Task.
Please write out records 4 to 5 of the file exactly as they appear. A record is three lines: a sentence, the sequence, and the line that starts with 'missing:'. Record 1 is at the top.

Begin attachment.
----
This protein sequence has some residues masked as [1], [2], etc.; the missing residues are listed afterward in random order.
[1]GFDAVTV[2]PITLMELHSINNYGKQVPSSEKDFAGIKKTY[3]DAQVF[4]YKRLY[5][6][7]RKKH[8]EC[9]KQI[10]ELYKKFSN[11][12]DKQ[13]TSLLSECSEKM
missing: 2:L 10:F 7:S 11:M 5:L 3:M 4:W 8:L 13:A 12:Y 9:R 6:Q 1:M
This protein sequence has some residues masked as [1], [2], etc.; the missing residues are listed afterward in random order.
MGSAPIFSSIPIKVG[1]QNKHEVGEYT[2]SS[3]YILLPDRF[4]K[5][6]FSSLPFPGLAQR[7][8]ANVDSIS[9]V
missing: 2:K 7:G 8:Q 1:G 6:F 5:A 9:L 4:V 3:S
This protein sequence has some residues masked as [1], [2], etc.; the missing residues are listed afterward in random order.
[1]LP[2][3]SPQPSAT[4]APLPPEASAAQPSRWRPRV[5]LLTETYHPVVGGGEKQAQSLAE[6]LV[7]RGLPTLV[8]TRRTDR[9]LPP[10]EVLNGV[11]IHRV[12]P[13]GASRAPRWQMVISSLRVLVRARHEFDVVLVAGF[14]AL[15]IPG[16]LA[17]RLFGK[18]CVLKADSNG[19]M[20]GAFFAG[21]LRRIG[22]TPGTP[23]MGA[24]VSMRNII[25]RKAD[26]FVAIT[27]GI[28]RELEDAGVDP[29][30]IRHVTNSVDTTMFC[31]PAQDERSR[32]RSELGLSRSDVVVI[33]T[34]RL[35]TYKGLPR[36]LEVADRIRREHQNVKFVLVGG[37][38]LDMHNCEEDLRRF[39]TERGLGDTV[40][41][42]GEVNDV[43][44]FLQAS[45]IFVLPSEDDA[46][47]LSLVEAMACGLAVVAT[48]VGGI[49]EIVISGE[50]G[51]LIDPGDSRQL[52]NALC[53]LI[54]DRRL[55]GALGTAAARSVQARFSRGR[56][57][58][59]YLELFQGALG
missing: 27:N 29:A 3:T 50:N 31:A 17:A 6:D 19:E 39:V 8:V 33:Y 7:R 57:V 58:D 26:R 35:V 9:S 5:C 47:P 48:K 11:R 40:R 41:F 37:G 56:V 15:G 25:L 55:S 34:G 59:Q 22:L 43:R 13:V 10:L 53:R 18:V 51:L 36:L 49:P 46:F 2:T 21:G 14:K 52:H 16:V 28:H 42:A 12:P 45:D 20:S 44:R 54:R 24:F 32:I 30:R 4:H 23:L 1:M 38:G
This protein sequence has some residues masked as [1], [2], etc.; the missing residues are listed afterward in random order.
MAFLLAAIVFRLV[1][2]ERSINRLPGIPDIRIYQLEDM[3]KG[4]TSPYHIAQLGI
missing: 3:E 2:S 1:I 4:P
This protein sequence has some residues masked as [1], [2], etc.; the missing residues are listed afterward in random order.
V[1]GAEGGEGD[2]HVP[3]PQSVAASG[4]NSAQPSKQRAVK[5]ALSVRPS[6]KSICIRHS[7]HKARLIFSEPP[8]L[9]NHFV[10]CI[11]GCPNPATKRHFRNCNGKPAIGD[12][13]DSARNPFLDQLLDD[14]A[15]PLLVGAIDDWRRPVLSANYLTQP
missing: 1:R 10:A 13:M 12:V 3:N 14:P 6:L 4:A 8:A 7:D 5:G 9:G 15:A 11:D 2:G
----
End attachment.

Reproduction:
This protein sequence has some residues masked as [1], [2], etc.; the missing residues are listed afterward in random order.
MAFLLAAIVFRLV[1][2]ERSINRLPGIPDIRIYQLEDM[3]KG[4]TSPYHIAQLGI
missing: 3:E 2:S 1:I 4:P
This protein sequence has some residues masked as [1], [2], etc.; the missing residues are listed afterward in random order.
V[1]GAEGGEGD[2]HVP[3]PQSVAASG[4]NSAQPSKQRAVK[5]ALSVRPS[6]KSICIRHS[7]HKARLIFSEPP[8]L[9]NHFV[10]CI[11]GCPNPATKRHFRNCNGKPAIGD[12][13]DSARNPFLDQLLDD[14]A[15]PLLVGAIDDWRRPVLSANYLTQP
missing: 1:R 10:A 13:M 12:V 3:N 14:P 6:L 4:A 8:A 7:D 5:G 9:G 15:A 11:D 2:G